The fifty shades of hydrogen that embrace white, turquoise, yellow, and even pink, do little to simplify how we can use our actual minds to build our possible worlds. Most hydrogen is produced using fossil fuels. This is known as grey hydrogen. Satisfying hydrogen’s potential as a decarbonisation tool will place hefty demands on the upscaling of clean hydrogen. This type of fuel is produced using renewables and is often described as green hydrogen. When produced with fossil fuels combined with measures to significantly lower emissions, such as carbon capture, utilization, and storage, it is classified as blue hydrogen.

The global demand for clean hydrogen could grow to approximately 660 million metric tons annually by 2050. Total planned production for green and blue hydrogen through 2030 has reached more than 26 million metric tons annually. The costs to produce clean hydrogen are expected to plummet rapidly over the next ten years. At a production cost of approximately $2 per kilogram, clean hydrogen could become cost competitive in applications across a range of industries.

As a complement to other technologies, including renewable power and biofuels, hydrogen has the potential to decarbonise a variety of industries including steelmaking, ammonia synthesis, fertilizer production, heavy-duty and long-range mobility vehicles, synthetic fuels for maritime shipping, and aviation, and flexible power generation.

Hydrogen can play a critical role in our Post-Corona world. By 2050, clean hydrogen can help to abate seven gigatons of CO2 emissions annually. This is about twenty per cent of human-driven emissions if the world remains on its current global-warming trajectory.

Climate Protection Contracts with industrialists and manufacturers can go a long way to support the transition towards cleaner production during the switch to hydrogen.  The aim is to effectively develop a green industry along the value chain that is marketable. Energy-intensive industries can be targeted to benefit from subside contracts if they reduce emissions. This means that any demonstrable ability to reduce emissions in their production process can qualify them for frontloaded investment and annual funding.

Carbon Contracts for Difference, shift energy sources such as coal, oil and natural gas to hydrogen. Companies that request the lowest amount of financial assistance, while saving the largest amount of greenhouse gases on the lowest energy consumption, will become prime beneficiaries. In a McKinsey October 25th, 2022 Report on hydrogen’s role in a net-zero future, it is stated that as of May 2022, over six hundred and eighty large-scale hydrogen projects have been announced globally.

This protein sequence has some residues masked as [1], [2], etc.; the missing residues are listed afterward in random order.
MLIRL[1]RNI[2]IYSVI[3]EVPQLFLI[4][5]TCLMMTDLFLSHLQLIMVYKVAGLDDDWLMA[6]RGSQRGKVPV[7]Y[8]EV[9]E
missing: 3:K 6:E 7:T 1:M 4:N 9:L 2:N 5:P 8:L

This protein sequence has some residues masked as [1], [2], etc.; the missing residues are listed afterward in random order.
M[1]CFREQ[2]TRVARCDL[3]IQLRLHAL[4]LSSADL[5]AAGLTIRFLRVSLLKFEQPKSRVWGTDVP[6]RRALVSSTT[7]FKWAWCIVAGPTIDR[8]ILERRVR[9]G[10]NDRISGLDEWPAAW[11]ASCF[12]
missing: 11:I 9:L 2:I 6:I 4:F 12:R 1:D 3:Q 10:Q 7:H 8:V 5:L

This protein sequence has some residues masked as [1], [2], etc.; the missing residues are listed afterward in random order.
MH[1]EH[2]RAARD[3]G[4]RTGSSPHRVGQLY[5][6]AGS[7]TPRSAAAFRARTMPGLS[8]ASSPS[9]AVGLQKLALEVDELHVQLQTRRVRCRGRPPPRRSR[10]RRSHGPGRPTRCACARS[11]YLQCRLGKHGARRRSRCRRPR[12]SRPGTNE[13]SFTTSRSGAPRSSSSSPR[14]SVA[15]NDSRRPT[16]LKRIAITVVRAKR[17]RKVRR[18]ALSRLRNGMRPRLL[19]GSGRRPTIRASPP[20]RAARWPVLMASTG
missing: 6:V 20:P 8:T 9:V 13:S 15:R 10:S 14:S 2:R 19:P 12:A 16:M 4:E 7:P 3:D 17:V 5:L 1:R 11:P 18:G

These projects will play a major role in meeting decarbonisation objectives, with widespread usage across industrial applications, transport, and power grids. Of great interest is the announcement of Hydrogen Export Hubs. These Hydrogen Export Hubs have been announced in Oceania, Africa, the Middle East, and Latin America. The plan is for these Hydrogen Hubs to feed the growing demand in Europe and Asia.

While the hydrogen momentum is building globally, a noteworthy investment gap persists for it to fully contribute to the decarbonisation and climate change agenda. Realising a pathway to net zero requires additional direct investments of $460 billion by 2030. Like the investment needed to bridge the infrastructure gap for 5G connectivity, the investment gap for hydrogen is also complex. For hydrogen the gap can be portioned into three main work streams: 1) production, 2) transmission, distribution, and storage, and 3) end-use applications.

On the production segment, clean-hydrogen production has the largest amount of announced capital injection, however, it is the work stream with the biggest investment requirements. The investment gap at this time is roughly $150 billion through 2030. The transmission, distribution, and storage work stream remains a critical part of the value chain. This segment is critical to enabling access to cost-competitive hydrogen supplies. Here the task is to connect those regions with the lowest production costs to demand hubs by building refuelling infrastructure for vehicles, or building pipelines to supply industrial plants.

The investment gap stands at about $165 billion. The last work stream is meeting the demand in hydrogen’s various end-use applications, including steel production and the mobility gap in transport. This requires additional investments of about $145 billion. In 2021, global crude steel production, peaked at 1,951 million tonnes (Mt). All over the world, steel is produced either by using an electric arc furnace utilizing scrap, or a blast furnace that uses coke, scrap, and iron ore.

Both methods traditionally use fossil fuels, and in 2019 produced about 3.6 Gt of carbon dioxide emissions. Decarbonising steel requires new methods of production. Green steel uses green hydrogen. Hydrogen offers a viable route to decarbonise the iron and steel sector. But this will not be without many challenges to achieve scale at a competitive cost. One alternative is the green steel method.

This method uses hydrogen to reduce the iron pellets into sponge iron which can then be processed to form steel. This process is done at high temperatures but below the melting point of iron, saving energy costs. New end-use applications of Hydrogen in steel production will require about $35 billion for outlays like new plants. However, steel is one of the most advanced segments among announced investments.